China and the west have been constantly showing us how 3D printing makes life-threatening and complex procedures much safer. However, this is happening elsewhere too. A team of surgeons in Blumenau, South of Brazil, has used 3D printed medical models to increase the probability of success of a surgery on a six-year-old girl suffering from orbital hypertelorism.
It was a complex and high-risk operation because the doctors were forced to work in an area close to lots of vital organs and blood vessels. The team therefore decided to develop a 3D printed model of the girl’s skull in order to prepare for the surgery. The replica was also at hand during procedure and definitely contributed to the six-hour surgery’s success. One of the doctors explains. ‘After spending some hours studying the 3D printed skull, we practiced the crucial bone incisions on it and also used it as reference during the actual surgical procedure. Having a model to manipulate, as an addition to the imaging exams, was very important for the success of the final result.’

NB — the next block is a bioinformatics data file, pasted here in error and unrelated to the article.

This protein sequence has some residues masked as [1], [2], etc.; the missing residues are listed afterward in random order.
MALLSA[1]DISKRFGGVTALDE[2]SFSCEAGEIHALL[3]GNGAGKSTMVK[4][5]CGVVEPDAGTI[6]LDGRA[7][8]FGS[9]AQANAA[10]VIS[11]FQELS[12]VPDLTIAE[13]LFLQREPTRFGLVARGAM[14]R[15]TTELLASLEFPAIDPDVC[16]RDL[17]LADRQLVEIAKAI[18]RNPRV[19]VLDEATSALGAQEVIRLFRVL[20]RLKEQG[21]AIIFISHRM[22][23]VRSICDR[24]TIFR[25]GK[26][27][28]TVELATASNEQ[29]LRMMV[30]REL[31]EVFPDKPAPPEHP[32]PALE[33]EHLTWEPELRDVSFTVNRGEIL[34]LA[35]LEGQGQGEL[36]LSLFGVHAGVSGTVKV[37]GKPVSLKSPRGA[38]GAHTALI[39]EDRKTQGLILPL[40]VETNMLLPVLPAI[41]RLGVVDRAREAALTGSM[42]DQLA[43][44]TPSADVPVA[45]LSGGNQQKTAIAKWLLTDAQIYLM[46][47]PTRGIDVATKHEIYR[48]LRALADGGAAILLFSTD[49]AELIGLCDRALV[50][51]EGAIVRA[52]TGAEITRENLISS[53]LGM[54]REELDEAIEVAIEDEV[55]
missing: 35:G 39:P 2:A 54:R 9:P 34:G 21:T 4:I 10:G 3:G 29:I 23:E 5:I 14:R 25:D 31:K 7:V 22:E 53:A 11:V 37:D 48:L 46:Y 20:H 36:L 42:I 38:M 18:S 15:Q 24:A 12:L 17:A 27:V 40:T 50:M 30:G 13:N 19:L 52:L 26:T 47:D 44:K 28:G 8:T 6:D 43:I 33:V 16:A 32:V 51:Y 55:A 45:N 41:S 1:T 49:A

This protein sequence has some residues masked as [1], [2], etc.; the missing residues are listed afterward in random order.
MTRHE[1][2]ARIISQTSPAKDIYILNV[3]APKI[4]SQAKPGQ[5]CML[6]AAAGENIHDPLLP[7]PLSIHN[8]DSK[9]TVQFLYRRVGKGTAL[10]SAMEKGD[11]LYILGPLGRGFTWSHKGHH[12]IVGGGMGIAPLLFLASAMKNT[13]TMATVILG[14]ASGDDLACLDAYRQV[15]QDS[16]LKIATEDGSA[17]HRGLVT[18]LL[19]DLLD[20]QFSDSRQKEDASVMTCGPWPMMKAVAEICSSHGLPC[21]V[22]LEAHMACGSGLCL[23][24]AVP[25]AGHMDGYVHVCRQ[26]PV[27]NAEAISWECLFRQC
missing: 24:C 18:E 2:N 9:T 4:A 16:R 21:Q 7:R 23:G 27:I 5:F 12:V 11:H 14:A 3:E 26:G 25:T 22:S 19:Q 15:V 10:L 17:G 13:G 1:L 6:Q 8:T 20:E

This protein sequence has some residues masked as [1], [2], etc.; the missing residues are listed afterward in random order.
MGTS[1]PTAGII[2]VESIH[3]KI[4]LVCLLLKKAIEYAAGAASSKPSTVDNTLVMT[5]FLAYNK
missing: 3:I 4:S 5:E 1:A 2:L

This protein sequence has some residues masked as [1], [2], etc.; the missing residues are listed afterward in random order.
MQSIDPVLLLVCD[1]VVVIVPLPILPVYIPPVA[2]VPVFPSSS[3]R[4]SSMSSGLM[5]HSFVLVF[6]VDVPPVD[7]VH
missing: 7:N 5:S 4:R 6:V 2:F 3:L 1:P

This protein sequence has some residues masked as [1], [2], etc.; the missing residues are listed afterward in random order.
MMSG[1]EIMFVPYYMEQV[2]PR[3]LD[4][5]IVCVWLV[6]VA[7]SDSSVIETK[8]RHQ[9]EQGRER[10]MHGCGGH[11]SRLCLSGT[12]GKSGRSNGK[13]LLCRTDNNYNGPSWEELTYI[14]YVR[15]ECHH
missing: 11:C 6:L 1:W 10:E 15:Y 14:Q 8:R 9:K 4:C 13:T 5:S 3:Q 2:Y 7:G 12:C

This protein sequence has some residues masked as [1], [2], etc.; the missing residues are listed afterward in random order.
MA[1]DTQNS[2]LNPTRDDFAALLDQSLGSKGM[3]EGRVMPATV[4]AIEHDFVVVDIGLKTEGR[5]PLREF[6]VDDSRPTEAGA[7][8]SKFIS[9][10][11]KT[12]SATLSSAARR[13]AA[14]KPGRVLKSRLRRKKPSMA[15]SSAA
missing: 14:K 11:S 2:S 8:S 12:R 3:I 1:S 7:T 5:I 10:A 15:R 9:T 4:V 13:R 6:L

The surgeons were very satisfied with the 3D printing model and have already ordered the next one for a forthcoming spine reconstruction surgery, which will give the patient a few extra centimeters in height.
“MRI images and CT scans were used to make this medical model, which took 57 hours to 3D print. Finishing work to ensure complete accuracy took another 16 hours, and all the work was outsourced to the Brazilian-based 3D printing service bk3D. According to the company’s managing partner, this is just one of the ways in which 3D printing can be used to improve medical practices. ‘There are numerous possibilities for 3D printing to aid healthcare, from surgical procedure planning to the replacement of entire bioprinted organs. We still have a long way to go, but it is already possible to enjoy the benefits that engineering offers,’ he said.”
As 3D printing is already being used to save lives, we can only hope it will become common in every hospital around the globe.